Assassin's Creed Infinity is pivoting to live service. According to an report from Bloomberg, Ubisoft aims to "create a massive online platform that evolves over time" and Infinity will "contain multiple settings with room to expand to others in the months and years following its debut." Ubisoft itself hasn't confirmed any of the live service changes, but did write in a blog post (opens in new tab) that Assassin's Creed Infinity will be a huge cross-studio effort.
It's undeniable that these types of experiences have been wildly successful in the modern gaming industry, as titles like Fortnite and GTA V have become some of the most profitable games of all time due to their live service structure. But is this the best direction for Assassin's Creed?
On one hand, I'm excited by the prospect of visiting multiple settings, as one of the core strengths of the franchise is the ability to explore and immerse yourself within various different historical eras. On the other, I'm concerned about what a "massive online platform" would look like for a series that has its roots firmly planted in the singleplayer action RPG genre. Will Assassin's Creed Infinity act as a hub for numerous different singleplayer adventures, or will it shift the franchise in the shared world multiplayer direction? Will there be microtransactions and grinding for loot? How will the story and narrative — one of the franchise's core pillars — be conveyed to players?
It's impossible to make any concrete judgements before more details about Assassin's Creed Infinity are revealed, but regardless, I think it's strange for Ubisoft to take such a big risk with its largest and most successful franchise. A live service Assassin's Creed may be profitable, but will it appeal to the series' core audience that has come to appreciate Assassin's Creed as a feature-rich singleplayer series?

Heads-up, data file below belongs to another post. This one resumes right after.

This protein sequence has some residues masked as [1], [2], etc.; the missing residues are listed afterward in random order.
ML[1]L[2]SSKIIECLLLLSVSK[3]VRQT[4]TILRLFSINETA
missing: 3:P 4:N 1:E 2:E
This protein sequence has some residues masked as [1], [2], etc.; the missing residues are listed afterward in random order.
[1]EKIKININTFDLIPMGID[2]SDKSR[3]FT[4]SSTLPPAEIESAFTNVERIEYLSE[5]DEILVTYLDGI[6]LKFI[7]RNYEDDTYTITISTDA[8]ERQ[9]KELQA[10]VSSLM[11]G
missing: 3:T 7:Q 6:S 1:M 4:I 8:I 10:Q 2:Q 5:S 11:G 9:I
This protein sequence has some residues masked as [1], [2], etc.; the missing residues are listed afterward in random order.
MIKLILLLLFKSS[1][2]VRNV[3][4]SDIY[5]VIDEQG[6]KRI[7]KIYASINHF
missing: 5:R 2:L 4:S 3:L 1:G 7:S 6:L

Something that's also worrying is Ubisoft's consistently poor track record with live service experiences. Both The Division and The Division 2 struggled to stay relevant over long periods of time due to issues with bugs and Ubisoft's inability to keep players interested, although the publisher is admirably planning to bring more content to The Division 2 later this year. The unique medieval fighting game For Honor has long been criticized for its painfully slow balancing and milquetoast season pass rewards. Hyper Scape, Ubisoft's vertical mobility-focused battle royale shooter, felt like it was completely dead on arrival. Ubisoft has only seen true multiplayer success with Rainbow Six: Siege, its tactical multiplayer shooter.
For live service games to succeed, they need quick hotfixes, frequent tuning and balancing patches, and reasons to keep coming back for more as time goes on. Almost all of Ubisoft's previous and current attempts at creating a satisfying live service experience have lacked these requirements, and because of this, I fear that Ubisoft isn't prepared to give Assassin's Creed the support it needs to thrive in this side of the industry. It feels less like a natural evolution for Assassin's Creed and more like a vain attempt to follow trends — potentially alienating its core audience in the process.
Overall, between the potential shift away from the singleplayer RPG gameplay that put Assassin's Creed on the map in the first place and Ubisoft's consistent failure to foster successful live service games, I'm very skeptical about Assassin's Creed Infinity. Ubisoft has a lot to prove here. The ball is in its court.
Do you agree with me that Ubisoft has a lot to prove with Assassin's Creed Infinity, or are you confident that the game will be good? Let me know your opinion in the comments.
Also, for the latest Assassin's Creed RPG, check out Assassin's Creed Valhalla. It's one of the best Xbox games on the market right now, and my colleague Jennifer Locke stated that she enjoyed the game in her Assassin's Creed Valhalla review. She noted that "despite some pitfalls, Valhalla is a strong game with plenty to enjoy. It features a beautiful world to explore, interesting mythos, and engaging combat to keep you on your toes." It's available for $60 on Xbox Series X, Xbox Series S, Xbox One, PS4 and PS5, and Windows 10 (and Windows 11) PCs.
Live out your Viking fantasy
Assassin's Creed Valhalla provides a gorgeous playground to explore with excellent combat. Though the story seems unnecessarily long, it's a fun Viking tale mixed with the series' own flare and sci-fi elements.
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The fear of missing out marketing strategy doesn't work on me any more. But I'll drop in maybe for a season or two if what is free to try is engaging.
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